Vote on trial of universal basic income delayed in City Hall

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A vote on whether or not to recommend a trial of universal basic income (UBI) in London has been delayed following a meeting of the London Assembly.

Any decision on a potential UBI trial will now likely have to wait until March after the Assembly’s economy committee opted not to hold a vote, having put questions to expert guests.

The motion was originally introduced at a previous meeting of the Assembly by Green Party AM Sian Berry and Liberal Democrat AM Caroline Pigeon, where it was passed to the economy committee for consideration.

Both Ms Berry and Ms Pigeon said they were “disappointed” with the committee’s decision to postpone the vote given the depth of discussion.

Sian Berry AM said: “I am very disappointed that Assembly Members have again decided not to vote on what my motion proposed. We should be leading the way not putting things off. With support for a basic income growing fast, the London Assembly should be acting now to explore how it works on the ground, and for London to be part of trials, given the unique challenges Londoners face.

“Close to a third of Londoners live in poverty; even before the coronavirus crisis our city had the highest poverty rates in the UK. More people than ever are affected by insecurity and poverty and, as we work on the recovery, we need to look hard at the fundamental flaws that the crisis has exposed in our system.”

If the motion had passed, the Assembly would have formally recommended that the Mayor of London write to Government to call for a pilot of UBI in London and to work with local authorities to help with the tests.

Caroline Pigeon AM said: “I was disappointed that the London Assembly Economy Committee postponed a vote on the motion Sian Berry and I presented on trialling universal basic income in London again, despite a full and wide-ranging discussion on the topic with invited guests.

“There’s no better time to trial UBI than now, with many Londoners struggling due to the devastating economic impact of the Covid pandemic.

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“Labour members had already taken the highly unusual step of deferring our motion to the committee and for Labour members to then postpone it further at committee stage is disappointing to say the least.”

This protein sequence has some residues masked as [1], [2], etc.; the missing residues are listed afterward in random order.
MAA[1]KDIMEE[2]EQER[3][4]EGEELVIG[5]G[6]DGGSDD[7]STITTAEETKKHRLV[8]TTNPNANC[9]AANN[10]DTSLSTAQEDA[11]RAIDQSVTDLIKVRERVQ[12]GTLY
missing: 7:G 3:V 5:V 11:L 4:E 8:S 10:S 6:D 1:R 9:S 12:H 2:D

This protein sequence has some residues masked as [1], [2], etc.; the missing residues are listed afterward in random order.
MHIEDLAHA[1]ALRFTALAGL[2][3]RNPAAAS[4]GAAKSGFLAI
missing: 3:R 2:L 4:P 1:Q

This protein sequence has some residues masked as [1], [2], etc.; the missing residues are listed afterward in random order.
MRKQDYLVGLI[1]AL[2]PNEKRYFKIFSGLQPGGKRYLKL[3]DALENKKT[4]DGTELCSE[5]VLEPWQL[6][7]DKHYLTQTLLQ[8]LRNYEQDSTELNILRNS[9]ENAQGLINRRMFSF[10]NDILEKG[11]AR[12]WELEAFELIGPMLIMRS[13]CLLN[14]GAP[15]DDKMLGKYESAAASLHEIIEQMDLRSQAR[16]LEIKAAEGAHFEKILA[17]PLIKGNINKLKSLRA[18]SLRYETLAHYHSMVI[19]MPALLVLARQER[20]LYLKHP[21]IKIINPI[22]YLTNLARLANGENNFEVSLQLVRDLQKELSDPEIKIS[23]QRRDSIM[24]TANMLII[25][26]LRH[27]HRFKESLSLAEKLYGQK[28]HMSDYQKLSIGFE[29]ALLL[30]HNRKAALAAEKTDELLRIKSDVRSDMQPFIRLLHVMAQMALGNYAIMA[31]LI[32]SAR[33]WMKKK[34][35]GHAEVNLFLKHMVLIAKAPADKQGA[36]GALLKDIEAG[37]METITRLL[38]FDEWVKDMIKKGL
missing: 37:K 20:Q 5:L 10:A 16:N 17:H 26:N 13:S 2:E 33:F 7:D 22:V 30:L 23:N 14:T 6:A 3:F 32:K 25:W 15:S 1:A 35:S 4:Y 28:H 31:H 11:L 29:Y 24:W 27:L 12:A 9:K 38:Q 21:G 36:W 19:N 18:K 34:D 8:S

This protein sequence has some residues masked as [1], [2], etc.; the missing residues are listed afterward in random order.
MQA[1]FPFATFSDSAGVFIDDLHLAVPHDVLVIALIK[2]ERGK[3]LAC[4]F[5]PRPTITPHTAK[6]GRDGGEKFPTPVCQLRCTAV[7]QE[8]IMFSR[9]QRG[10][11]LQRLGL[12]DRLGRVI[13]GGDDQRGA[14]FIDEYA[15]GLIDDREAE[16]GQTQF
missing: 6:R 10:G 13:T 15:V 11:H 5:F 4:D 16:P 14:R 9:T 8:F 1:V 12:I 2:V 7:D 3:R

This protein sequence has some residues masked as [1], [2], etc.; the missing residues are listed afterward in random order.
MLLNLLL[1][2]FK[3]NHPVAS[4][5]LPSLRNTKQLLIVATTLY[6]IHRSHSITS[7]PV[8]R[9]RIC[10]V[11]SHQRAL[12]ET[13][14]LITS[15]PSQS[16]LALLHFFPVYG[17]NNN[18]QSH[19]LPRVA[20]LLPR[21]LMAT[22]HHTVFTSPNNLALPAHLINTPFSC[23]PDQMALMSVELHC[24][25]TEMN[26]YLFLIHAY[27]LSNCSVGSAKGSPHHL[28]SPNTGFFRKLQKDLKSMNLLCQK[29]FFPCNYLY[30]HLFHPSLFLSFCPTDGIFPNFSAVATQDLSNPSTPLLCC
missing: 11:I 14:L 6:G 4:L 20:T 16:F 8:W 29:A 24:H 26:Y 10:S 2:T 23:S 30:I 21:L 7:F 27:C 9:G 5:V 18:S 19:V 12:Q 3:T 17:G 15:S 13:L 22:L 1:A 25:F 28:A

Having heard detailed information from guests about the benefits and downsides to UBI, the committee took the unusual step of taking a vote on whether the motion should be voted on.

With the committee split three votes apiece, Chairman Leonie Cooper used her deciding vote to opt against voting on the motion, instead outlining a plan to first write to the Treasury and local councils for more guidance after meeting with the leaders of all parties.

Universal basic income involves regularly providing every adult in the country with a basic income, regardless of their employment status or other factors.

Proponents of UBI argue that it provides people with a “floor of security” or “safety net” that could help reduce poverty and encourage people to pursue work or personal interests without risk.

Daniel Mermelstein of UBI Lab London, one of the guests at the committee meeting, suggested that implementing UBI could have a “significant impact” on reducing poverty, with some modelling showing that providing a £60 to £75 a week income to all citizens could reduce child poverty by as much as 40 per cent.

However, there are concerns over the feasibility of implementing such a big change, with questions over affordability and what changes would need to be made to existing tax and welfare systems.

While there have been trials of UBI, most recently in Finland, there has never been a “true” pilot of UBI on a large scale.

In October 2020, 520 elected representatives from across the UK signed a letter to Chancellor Rishi Sunak calling on him to provide support for pilots of UBI in different regions.

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